AAA School’s tri­umph

Plenty of tal­ent but not enough money

Finweek English Edition - - ADVERTISING&MARKETING -

THE AAA SCHOOL of Ad­ver­tis­ing’s Jo­han­nes­burg cam­pus put in a dom­i­nat­ing per­for­mance in stu­dent ad­ver­tis­ing awards last year, win­ning al­most half of all points dished out. It was, says the school’s prin­ci­pal, Ludi Koeke­moer, “our best year ever. We just had some bril­liant stu­dents with bril­liant con­cepts and my staff helped them to de­velop ideas so beau­ti­fully. Our Cape Town cam­pus is usu­ally stronger but this year Jo­han­nes­burg was top. Some­times you get a much bet­ter cal­i­bre than usual.”

There are only two big awards events for stu­dents in South Africa: the stu­dent Lo­eries and the Stu­dent Pen­dor­ings (Afrikaans). Un­til re­cently most of the en­tries came from the AAA School, Vega Brand Com­mu­ni­ca­tions School and Red & Yel­low, com­mer­cial schools that are less aca­dem­i­cally in­clined than the uni­ver­si­ties. Uni­ver­sity en­tries were the ex­cep­tion.

Then they sud­denly woke up to the fact they could en­ter and that awards were a short-cut to em­ploy­ment. This year there were 380 en­tries. There are around 15 in­sti­tu­tions that reg­u­larly en­ter for these awards, in­clud­ing Jo­han­nes­burg, Stel­len­bosch, Pre­to­ria, North-West, Tsh­wane and Nel­son Man­dela uni­ver­si­ties. North-West Uni­ver­sity has emerged as a sur­pris­ing cen­tre of ad­ver­tis­ing cre­ativ­ity. Sec­ond place put it ahead of such es­tab­lished ad­ver­tis­ing schools as Vega and Red & Yel­low.

Other re­cent ex­am­ples of youth­ful tal­ent were FoxP2’s art di­rec­tor, Rei­jer van der Vlugt, who won the Young Cre­ative Award af­ter tak­ing a gold and two sil­ver Lo­eries and two bronze Lions at the Cannes Fes­ti­val last year.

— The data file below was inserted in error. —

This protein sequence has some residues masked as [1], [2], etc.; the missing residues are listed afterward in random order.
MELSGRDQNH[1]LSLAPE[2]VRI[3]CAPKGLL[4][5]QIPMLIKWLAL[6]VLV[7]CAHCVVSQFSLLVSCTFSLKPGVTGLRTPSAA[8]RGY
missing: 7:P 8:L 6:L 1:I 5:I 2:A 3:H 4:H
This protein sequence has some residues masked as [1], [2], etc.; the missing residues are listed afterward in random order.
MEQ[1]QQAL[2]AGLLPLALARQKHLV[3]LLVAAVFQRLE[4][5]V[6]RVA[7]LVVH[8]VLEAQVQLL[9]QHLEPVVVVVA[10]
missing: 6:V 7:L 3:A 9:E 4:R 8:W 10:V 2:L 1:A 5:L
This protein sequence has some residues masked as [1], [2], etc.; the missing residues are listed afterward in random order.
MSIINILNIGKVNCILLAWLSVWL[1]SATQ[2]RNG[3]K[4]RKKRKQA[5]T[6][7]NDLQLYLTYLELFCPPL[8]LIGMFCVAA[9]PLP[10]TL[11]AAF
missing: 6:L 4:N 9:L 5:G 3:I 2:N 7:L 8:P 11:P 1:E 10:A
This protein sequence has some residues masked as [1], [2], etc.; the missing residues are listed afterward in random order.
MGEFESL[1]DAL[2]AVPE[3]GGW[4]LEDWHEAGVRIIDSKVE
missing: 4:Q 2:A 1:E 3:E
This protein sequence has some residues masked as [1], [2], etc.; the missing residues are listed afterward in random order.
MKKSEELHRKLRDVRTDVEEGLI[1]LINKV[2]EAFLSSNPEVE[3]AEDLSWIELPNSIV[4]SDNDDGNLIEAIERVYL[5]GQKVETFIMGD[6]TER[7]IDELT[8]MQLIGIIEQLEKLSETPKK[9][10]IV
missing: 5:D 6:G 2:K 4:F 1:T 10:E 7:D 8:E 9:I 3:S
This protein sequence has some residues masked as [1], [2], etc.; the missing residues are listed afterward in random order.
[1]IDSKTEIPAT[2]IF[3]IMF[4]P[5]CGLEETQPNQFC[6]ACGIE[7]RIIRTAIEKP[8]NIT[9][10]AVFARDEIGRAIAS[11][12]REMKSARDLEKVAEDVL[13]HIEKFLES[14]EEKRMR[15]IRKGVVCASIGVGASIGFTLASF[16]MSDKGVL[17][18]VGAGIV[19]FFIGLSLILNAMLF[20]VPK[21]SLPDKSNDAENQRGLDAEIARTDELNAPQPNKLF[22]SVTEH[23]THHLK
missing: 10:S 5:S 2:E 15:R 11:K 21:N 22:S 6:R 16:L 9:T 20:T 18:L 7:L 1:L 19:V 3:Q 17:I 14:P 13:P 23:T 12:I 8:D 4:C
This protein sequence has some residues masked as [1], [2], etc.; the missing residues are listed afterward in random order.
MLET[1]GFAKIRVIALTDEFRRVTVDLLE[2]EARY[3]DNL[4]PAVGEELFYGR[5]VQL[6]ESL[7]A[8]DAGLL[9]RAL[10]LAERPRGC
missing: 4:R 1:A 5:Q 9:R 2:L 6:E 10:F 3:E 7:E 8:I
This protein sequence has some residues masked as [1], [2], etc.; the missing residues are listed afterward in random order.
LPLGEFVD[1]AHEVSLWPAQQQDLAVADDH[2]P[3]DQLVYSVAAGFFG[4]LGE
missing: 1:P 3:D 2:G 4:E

Also in the spot­light has been Rory Wel­ge­moed and Leon Kotze, who won a Cannes Gold Lion last year, their first year in ad­ver­tis­ing.

But if there’s so much stu­dent ac­tiv­ity why do ad agen­cies com­plain so vig­or­ously about the short­age of tal­ent? Koeke­moer tracks stu­dents’ job his­tory af­ter grad­u­at­ing and re­ports that over 20 years 87% of AAA grad­u­ates have gone into ad­ver­tis­ing and mar­ket­ing. But in cur­rent tough con­di­tions it hasn’t been easy to find work. “Agen­cies are lay­ing off staff, so young­sters can’t get per­ma­nent po­si­tions. Of­ten they go in as in­terns on low salaries or even for noth­ing in or­der to gain ex­pe­ri­ence and prove them­selves.

“Two years ago most of them had jobs by the time they grad­u­ated. That’s no longer the case.”

De­spite em­pow­er­ment, there’s still a short­age of blacks in ad­ver­tis­ing. At the AAA School only 40% of its grad­u­ates are black. At Vega, Red & Yel­low and most uni­ver­si­ties the fig­ure is more like 10% to 20%.

Ad agen­cies have an­other prob­lem that didn’t ex­ist 10 years ago: salaries. Mar­gins are much tighter than they were and salaries have con­se­quently suf­fered. Be­cause de­mand for black staff is high while sup­ply is short, they quickly get lured out of agen­cies into bet­ter paid po­si­tions with their clients.

“One of our stu­dent grad­u­ates had two job of­fers,” says Koeke­moer. “One was from an ad agency, of­fer­ing R5 500/month. The other was from a client com­pany. Its of­fer? R20 000.”

For the stu­dent it’s a no-brainer. For ad agen­cies it’s a dis­as­ter.


Newspapers in English

Newspapers from South Africa

© PressReader. All rights reserved.